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We have four lpars each running 1 java instance each. They do a lot of read/write operations to a shared NFS server. When the NFS server goes down abruptly, all the threads that were trying to read a image in each of these four servers get into a hung state. Below trace shows the same (process is a websphere applciation server process)

1) While we are working on the issues in the NFS server side, is there a way to avoid this from the code side?

2) If the underlying connection is tcp based (which I assume it is), should the tcp read/connect timeout take care of this? Basically I want to thread be returned back to the pool instead of waiting infinitely for the other side to repond.

3) Or is this something which should be taken care by the nfs 'client' on the source machine? Some config setting on the client side pertaining to nfs (since FileInputStream.open would not know whether the file it is trying to read is on the local server or the shared folder in nfs server)

Thanks in advance for your answers :)

We are using java 1.6 on WAS 7.0

[8/2/15 19:52:41:219 GST] 00000023 ThreadMonitor W   WSVR0605W: Thread "WebContainer : 77" (00003c2b) has been active for 763879 milliseconds and may be hung.  There is/are 110 thread(s) in total in the server that may be hung.
        at java.io.FileInputStream.open(Native Method)
        at java.io.FileInputStream.<init>(FileInputStream.java:113)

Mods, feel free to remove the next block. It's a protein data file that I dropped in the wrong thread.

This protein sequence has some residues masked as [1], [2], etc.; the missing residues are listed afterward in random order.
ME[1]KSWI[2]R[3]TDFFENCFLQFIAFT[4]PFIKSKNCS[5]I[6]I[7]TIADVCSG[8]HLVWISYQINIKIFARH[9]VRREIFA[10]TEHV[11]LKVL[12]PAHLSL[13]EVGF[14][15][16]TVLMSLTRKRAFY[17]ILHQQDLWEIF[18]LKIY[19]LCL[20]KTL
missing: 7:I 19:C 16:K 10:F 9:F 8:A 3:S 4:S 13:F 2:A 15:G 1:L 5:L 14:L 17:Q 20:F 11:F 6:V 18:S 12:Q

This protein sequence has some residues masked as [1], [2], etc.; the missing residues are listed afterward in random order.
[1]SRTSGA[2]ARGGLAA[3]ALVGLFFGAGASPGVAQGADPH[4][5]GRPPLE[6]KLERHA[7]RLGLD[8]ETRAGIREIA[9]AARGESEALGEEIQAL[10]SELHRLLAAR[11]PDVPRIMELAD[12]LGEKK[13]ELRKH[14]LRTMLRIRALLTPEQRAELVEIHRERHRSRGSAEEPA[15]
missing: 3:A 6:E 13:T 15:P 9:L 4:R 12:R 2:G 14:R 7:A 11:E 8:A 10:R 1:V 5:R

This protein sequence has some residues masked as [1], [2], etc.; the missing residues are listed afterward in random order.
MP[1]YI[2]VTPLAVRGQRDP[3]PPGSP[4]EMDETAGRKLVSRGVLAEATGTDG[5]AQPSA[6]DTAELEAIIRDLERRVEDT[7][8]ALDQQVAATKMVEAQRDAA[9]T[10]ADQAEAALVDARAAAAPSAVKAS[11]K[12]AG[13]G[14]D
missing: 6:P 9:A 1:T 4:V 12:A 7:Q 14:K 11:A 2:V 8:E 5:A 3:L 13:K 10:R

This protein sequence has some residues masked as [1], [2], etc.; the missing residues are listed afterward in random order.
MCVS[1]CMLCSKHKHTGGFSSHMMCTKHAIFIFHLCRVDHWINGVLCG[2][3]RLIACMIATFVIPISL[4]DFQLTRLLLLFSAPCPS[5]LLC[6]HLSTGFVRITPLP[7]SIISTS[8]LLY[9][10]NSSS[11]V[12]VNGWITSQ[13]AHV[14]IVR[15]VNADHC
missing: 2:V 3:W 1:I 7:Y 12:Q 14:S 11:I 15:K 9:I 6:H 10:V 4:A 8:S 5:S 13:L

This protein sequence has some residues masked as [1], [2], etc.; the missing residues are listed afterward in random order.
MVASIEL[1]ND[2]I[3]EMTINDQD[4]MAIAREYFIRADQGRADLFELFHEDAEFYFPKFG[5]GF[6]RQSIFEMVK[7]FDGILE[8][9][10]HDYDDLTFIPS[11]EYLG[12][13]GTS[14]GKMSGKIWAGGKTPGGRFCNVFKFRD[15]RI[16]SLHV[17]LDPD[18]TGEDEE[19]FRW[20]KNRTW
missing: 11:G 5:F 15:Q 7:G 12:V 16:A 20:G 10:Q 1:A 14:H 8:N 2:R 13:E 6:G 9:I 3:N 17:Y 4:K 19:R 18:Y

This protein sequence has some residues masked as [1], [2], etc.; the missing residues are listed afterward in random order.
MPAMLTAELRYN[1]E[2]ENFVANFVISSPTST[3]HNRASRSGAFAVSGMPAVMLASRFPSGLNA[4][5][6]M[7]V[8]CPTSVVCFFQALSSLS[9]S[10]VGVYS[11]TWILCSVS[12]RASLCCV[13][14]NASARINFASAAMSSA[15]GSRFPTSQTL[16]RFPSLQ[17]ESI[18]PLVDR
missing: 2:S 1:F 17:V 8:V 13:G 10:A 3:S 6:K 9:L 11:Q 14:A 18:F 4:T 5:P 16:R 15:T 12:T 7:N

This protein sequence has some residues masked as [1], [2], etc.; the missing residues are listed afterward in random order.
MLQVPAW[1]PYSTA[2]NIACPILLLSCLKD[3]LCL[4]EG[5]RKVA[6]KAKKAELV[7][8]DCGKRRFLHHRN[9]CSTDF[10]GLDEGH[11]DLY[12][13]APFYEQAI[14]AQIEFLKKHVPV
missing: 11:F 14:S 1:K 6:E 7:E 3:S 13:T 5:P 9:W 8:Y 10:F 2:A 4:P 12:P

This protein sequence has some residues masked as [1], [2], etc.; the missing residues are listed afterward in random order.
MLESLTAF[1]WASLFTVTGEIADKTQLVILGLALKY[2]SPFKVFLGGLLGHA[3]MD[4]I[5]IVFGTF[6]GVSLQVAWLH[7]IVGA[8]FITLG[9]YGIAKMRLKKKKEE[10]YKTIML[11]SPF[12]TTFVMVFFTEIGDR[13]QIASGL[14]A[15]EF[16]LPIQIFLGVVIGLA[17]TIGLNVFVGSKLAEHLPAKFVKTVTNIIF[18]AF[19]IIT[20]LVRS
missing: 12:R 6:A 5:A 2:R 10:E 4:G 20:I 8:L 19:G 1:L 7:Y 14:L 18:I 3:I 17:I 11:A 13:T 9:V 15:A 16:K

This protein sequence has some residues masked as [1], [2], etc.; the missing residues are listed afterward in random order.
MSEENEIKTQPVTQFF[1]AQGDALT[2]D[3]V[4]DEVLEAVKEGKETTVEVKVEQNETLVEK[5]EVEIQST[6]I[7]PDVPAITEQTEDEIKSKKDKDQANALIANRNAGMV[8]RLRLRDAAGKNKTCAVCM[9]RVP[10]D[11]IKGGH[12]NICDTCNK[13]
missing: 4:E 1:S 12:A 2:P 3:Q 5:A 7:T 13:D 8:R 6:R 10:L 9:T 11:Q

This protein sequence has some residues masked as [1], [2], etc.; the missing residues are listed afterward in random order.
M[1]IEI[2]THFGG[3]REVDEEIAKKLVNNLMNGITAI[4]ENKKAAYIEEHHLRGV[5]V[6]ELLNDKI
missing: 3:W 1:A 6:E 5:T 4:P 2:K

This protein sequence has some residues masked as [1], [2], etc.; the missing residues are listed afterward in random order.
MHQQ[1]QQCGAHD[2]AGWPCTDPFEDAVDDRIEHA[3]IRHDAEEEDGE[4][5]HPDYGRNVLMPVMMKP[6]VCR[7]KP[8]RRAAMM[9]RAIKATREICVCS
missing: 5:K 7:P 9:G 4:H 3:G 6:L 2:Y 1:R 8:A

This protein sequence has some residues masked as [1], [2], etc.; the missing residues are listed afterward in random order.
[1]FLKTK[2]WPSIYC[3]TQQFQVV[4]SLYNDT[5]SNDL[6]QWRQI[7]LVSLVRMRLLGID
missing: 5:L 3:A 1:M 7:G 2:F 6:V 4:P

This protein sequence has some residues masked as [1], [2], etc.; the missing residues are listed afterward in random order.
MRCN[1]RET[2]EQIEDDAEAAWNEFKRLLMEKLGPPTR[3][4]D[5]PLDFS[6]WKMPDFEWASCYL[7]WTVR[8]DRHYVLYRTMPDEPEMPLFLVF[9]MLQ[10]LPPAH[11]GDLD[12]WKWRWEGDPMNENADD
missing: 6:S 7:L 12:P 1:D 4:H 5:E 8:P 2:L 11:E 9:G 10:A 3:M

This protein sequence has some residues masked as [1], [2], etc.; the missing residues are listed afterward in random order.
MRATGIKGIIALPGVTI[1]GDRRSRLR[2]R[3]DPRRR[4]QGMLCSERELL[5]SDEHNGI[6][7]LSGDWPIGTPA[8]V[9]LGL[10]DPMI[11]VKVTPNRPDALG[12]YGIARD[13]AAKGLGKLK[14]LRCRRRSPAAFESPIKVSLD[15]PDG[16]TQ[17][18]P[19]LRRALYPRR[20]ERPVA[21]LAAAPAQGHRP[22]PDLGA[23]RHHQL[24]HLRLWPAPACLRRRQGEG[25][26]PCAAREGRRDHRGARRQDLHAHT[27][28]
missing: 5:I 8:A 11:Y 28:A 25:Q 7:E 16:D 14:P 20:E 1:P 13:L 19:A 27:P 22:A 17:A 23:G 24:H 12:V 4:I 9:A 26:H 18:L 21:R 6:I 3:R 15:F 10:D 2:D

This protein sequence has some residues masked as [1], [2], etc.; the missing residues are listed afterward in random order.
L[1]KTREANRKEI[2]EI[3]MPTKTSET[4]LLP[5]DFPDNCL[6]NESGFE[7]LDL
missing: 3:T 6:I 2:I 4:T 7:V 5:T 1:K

at java.io.FileInputStream.<init>(FileInputStream.java:73)
        at org.emarapay.presentation.common.util.ImageServlet.processRequest(Unknown Source)
        at org.emarapay.presentation.common.util.ImageServlet.doGet(Unknown Source)
        at javax.servlet.http.HttpServlet.service(HttpServlet.java:718)
        at javax.servlet.http.HttpServlet.service(HttpServlet.java:831)
        at com.ibm.ws.webcontainer.servlet.ServletWrapper.service(ServletWrapper.java:1694)
        at com.ibm.ws.webcontainer.servlet.ServletWrapper.service(ServletWrapper.java:1635)
        at com.ibm.ws.webcontainer.filter.WebAppFilterChain.doFilter(WebAppFilterChain.java:113)
        at com.ibm.ws.webcontainer.filter.WebAppFilterChain._doFilter(WebAppFilterChain.java:80)
        at com.ibm.ws.webcontainer.filter.WebAppFilterManager.doFilter(WebAppFilterManager.java:908)
        at com.ibm.ws.webcontainer.servlet.ServletWrapper.handleRequest(ServletWrapper.java:965)
        at com.ibm.ws.webcontainer.servlet.ServletWrapper.handleRequest(ServletWrapper.java:508)
        at com.ibm.ws.webcontainer.servlet.ServletWrapperImpl.handleRequest(ServletWrapperImpl
  • 2
    Don't assume that NFS is using TCP unless you explicitly configured it to do so. – Michael Hampton Aug 3 '15 at 7:16
  • Thanks Michael, need to check with our sysadmin on that. I assumed tcp since it is a file transfer and the source system need to know for sure that all the data has been transferred, may be I am wrong. But is there a setting on the nfs client side to configure a timeout? – Rajarajan Pudupatti Sundari Je Aug 3 '15 at 7:23
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This probably depends on how the NFS share is mounted. By default, NFS shared are mounted with the "hard" parameters, meaning that accesses to a non-responding NFS share will block indefinitely.

You can change the client side mount point, adding one of the following parameters (I'm using Linux man page here, maybe your specific options are a little different):

  • soft: if the soft option is specified, then the NFS client fails an NFS request after retrans retransmissions have been sent, causing the NFS client to return an error to the calling application
  • intr: selects whether to allow signals to interrupt file operations on this mount point. Using the intr option is preferred to using the soft option because it is significantly less likely to result in data corruption. FYI, this was deprecated in Linux kernel 2.6.25+

Source: Linux nfs man page

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